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FreeWavz wireless earphones use medical-style sensors to record heart rate data

Jon Phillips | June 25, 2014
First they came for your wrists. Next they came for your eyes. Now the wearable tech manufacturers are coming for your ears.

First they came for your wrists. Next they came for your eyes. Now the wearable tech manufacturers are coming for your ears.

The Freewavz earphones can track your heart rate and share your exercise data via a synthesized voice just like the LG Heart Rate Earphones I reviewed earlier this month. But unlike LG's product, this new Kickstarter project does away with messy wires and uses a pulse oximeter sensor to divine heart rate and blood oxygen saturation data.

The Freewavz inventor — an ear, nose and throat doctor named Eric Hensen — says this sensor offers improved accuracy relative to a more rudimentary spectroscopic approach employed by LG.

Specifically, Hensen says, LG's sensor is just a single-piece affair. It shines a beam of light at blood vessels and measures what's been reflected to determine heart rate. But the Freewavz oximeter depends on two pieces, just like equipment used in hospitals. It shines light through the thin tissue of your earlobe, and measures that light after it hits a photodetector on the other side.

"In the operating room, I can't have errors when my patients are asleep," Hensen told TechHive. "I need to know what they're doing all the time. So I took this particular technology, and applied it to what we're doing. A through-the-tissue approach is more accurate. This is the same way we do it in the OR. We're measuring blood flow and oxygen that's bound — or, in this case, not bound — to hemoglobin."

It's worth noting that I found LG's Heart Rate Earphones to be as accurate as a chest-strap heart rate monitor — a standard-issue gadget that many exercise enthusiasts are already familiar with. But the FreeWavz blood-saturation data could be of interest to more hardcore athletes.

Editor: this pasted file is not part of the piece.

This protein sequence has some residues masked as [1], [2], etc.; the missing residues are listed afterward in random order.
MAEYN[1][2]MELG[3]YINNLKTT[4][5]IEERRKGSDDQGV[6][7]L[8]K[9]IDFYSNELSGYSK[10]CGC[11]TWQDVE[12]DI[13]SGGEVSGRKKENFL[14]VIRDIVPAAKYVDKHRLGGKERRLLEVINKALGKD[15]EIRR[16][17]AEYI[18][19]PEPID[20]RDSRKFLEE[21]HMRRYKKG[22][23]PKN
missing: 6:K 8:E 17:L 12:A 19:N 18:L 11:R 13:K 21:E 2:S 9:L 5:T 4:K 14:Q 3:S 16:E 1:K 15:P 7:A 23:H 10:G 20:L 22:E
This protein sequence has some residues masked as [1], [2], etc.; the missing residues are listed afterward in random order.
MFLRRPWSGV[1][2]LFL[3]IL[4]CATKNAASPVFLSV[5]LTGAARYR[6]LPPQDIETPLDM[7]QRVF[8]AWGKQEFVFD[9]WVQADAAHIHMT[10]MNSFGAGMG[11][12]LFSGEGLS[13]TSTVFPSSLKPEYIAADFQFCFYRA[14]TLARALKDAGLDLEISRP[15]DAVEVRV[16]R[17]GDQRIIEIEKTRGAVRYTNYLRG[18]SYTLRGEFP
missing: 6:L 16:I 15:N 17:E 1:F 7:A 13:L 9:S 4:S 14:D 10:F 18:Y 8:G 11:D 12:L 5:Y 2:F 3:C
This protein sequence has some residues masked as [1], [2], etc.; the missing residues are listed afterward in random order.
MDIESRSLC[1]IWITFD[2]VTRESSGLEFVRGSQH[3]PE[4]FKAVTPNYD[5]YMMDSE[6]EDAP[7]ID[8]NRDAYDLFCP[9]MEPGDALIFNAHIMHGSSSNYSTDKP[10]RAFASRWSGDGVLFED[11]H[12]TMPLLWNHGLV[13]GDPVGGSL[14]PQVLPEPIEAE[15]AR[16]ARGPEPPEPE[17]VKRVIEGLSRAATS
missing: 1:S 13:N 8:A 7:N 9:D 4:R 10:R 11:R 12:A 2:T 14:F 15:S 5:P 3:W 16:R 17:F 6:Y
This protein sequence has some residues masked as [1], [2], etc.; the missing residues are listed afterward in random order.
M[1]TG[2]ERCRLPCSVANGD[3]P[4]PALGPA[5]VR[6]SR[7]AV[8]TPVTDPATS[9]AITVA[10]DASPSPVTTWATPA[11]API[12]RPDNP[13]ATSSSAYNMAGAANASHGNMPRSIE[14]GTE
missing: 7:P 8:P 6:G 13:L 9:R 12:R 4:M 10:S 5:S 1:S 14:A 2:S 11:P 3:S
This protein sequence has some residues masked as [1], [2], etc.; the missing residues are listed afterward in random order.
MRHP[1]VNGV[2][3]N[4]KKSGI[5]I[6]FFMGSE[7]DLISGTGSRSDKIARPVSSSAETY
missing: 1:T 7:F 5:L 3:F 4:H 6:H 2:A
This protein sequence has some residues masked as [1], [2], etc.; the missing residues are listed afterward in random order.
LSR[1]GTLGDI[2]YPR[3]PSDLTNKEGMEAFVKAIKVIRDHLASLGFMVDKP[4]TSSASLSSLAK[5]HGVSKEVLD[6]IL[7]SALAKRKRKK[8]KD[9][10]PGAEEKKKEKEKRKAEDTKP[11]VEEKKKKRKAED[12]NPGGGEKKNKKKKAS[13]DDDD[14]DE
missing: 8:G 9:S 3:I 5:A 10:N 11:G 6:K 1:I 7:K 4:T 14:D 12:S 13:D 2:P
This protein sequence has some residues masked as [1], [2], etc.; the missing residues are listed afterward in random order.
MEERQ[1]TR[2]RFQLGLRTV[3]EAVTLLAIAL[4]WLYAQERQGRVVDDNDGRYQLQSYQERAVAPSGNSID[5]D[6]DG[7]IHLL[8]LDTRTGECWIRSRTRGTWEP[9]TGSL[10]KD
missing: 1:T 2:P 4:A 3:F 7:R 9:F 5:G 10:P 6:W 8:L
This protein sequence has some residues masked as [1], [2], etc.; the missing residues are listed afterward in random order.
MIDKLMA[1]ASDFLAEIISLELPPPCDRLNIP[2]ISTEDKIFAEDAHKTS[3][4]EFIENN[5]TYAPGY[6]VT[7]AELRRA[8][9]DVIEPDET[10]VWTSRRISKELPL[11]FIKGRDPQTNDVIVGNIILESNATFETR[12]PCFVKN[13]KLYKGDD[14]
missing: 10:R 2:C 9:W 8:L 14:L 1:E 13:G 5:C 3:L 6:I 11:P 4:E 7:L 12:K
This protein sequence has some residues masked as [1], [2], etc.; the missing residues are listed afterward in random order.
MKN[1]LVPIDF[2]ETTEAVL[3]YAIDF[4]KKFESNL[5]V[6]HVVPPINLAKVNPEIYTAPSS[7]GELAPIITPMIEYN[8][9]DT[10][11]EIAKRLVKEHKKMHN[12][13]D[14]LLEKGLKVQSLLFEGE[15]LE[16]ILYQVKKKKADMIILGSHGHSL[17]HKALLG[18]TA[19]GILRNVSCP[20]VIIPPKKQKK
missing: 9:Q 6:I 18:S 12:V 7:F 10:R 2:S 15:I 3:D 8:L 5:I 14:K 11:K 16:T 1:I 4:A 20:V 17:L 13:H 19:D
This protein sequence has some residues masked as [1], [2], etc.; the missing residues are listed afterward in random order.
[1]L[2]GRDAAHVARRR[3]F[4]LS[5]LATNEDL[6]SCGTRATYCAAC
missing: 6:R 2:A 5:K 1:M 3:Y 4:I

Most people, even during the heat of exercise, maintain saturation levels between 97 and 100 percent, so real-time data reports that dip below 95 percent could signal over-training or a serious medical problem.

The FreeWavz earphones also include an accelerometer to track your steps. That's a trick that's currently unavailable in LG's ear wearable.

They play music too

Earphones being earphones, the FreeWavz play audio just like any other earphone product. But Hensen and FreeWavz president Harry Ericson have added some extra convenience features to make the earphones more compelling.

First off, the FreeWavz are completely wireless. Thanks to the latest Bluetooth technology, the left and right earphones (which are packed with identical hardware) form a wireless connection with each other. Similarly, one of the two earphones assumes a master relationship with your smartphone to wirelessly stream audio from that source. What emerges is a system that's particularly liberating, with no messy wires dangling from your ears or leashed to your phone.


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